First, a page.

Or at least it should be.
The popular refrain in Wiccan and Neo-Pagan witch circles is that the Craft is “whatever makes you comfortable” or “whatever makes you happy.” Newcomers are constantly being assured that they should never be asked to do something that makes them uncomfortable. That they can modify rituals, liturgy, common beliefs, or whatever else is at hand to suit not just personal taste, but previously established routines and social mores.
I’m not necessarily advocating throwing out personal boundaries, exposing ourselves to triggers just for the sake of it, or violently disrupting our lives, particularly in the early stages of exploration. But I do want to challenge the assertion that “Wicca is about whatever you’re comfortable with.”
In fact, if there’s anything I’m sure about where witchcraft is concerned, it’s that it should make you uncomfortable sometimes. In Wicca we talk about suffering to learn. We talk about working between the worlds, or crossing into another completely. Other kinds of witches use terms like hedgecrossing. Witchcraft, I think, is fundamentally transgressive. Witches are outsiders. Witches are dangerous (for many reasons, beyond what we usually think). Witches exist outside the law, outside the norm, outside established boundaries. That’s why in the stories they’re so often loners.
If we only ever put ourselves in circumstances where we’re comfortable, we don’t give ourselves the opportunity to learn or grow or experience anything new. I go to lengths to make my outer court uncomfortable. I think about all the times that I was made to be uncomfortable in my own training. The first time I ever participated in skyclad ritual, bringing all of my scars and body issues with me. All of those times that I circled when I was in emotional pain, or exhausted from work or school or depression. All of those magical projects and exercises that had me doing things I never thought I would do (hunting, anyone?).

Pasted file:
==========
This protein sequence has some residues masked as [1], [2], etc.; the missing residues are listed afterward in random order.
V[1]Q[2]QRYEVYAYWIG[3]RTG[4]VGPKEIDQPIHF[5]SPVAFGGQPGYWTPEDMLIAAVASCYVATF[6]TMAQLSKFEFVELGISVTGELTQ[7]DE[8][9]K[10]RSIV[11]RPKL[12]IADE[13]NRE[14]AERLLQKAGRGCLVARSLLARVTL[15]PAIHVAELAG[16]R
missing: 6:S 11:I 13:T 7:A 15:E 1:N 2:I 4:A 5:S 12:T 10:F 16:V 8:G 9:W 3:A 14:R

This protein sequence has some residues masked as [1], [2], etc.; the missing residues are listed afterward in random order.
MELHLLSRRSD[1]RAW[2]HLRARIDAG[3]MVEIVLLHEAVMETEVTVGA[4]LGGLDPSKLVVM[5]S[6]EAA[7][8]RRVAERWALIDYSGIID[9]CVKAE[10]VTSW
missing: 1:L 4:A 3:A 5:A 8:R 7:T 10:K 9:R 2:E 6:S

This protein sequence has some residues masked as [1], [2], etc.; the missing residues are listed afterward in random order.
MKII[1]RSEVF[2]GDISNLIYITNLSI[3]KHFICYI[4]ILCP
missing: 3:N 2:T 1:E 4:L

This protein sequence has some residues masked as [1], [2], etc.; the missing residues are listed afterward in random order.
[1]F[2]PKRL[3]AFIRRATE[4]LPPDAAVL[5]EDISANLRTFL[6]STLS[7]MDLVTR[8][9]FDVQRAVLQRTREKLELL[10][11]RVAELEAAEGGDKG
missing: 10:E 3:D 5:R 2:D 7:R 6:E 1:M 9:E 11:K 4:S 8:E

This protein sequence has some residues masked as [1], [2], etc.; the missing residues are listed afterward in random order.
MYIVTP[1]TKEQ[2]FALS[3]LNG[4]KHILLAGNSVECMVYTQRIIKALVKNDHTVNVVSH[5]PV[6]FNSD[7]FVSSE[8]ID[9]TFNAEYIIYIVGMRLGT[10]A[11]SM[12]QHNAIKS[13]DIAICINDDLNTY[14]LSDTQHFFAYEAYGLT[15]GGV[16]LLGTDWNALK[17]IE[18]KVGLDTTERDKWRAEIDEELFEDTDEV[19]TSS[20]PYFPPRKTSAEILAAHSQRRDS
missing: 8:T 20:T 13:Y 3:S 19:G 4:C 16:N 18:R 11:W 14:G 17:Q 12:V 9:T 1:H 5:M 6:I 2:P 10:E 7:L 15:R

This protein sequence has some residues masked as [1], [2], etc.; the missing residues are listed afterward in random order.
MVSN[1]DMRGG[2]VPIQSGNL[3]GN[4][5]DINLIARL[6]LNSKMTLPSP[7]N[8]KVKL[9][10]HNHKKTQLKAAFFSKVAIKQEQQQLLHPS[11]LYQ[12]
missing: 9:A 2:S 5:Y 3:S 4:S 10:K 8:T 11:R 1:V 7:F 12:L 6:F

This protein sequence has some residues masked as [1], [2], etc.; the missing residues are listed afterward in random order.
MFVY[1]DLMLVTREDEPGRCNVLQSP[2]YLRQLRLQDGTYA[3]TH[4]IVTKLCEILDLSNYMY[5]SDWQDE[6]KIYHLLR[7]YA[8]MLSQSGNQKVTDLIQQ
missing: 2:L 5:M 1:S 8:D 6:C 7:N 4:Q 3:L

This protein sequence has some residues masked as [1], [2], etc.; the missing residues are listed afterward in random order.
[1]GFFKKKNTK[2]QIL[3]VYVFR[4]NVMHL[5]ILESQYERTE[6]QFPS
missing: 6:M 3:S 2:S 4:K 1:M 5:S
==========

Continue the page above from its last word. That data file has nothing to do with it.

You get used to things and you get comfortable again, but I usually take this as an indication that it’s time to push out and try something new. Like working out.
“Whatever makes you comfortable” is not necessarily the same as “whatever is good for you in your practice.” The latter is the thing to strive for, though I think it’s normal to feel like we need some guidance in this (hence, a competent HPS/HP, inspiring peer group, or talkative gods/spirits). I think comfort is part of the reason why Wicca now looks so much like church, with reverends, chaplains, an all-loving omnipotent Mother Goddess, and whatever else reminds us of the Christianity we (probably) grew up with. Maybe sometimes these things are necessary, but I think for a lot of people it’s rooted in a fear of being challenged, or perhaps in a failure to appreciate how these things might be unchallenging (even stifling).
And everyone needs different things, to be pushed in different ways. Part of the responsibility of group leadership seems to be figuring out how to push seekers in useful and appropriate ways.
I think it’s important to be a little wary when strangers on the Internet, witch teachers, introductory books, and others we might encounter in passing assure us that Craft work is “whatever makes you comfortable.” That phrase warrants a lot of unpacking, and it’s worth taking into consideration what sort of value magical “comfort” has.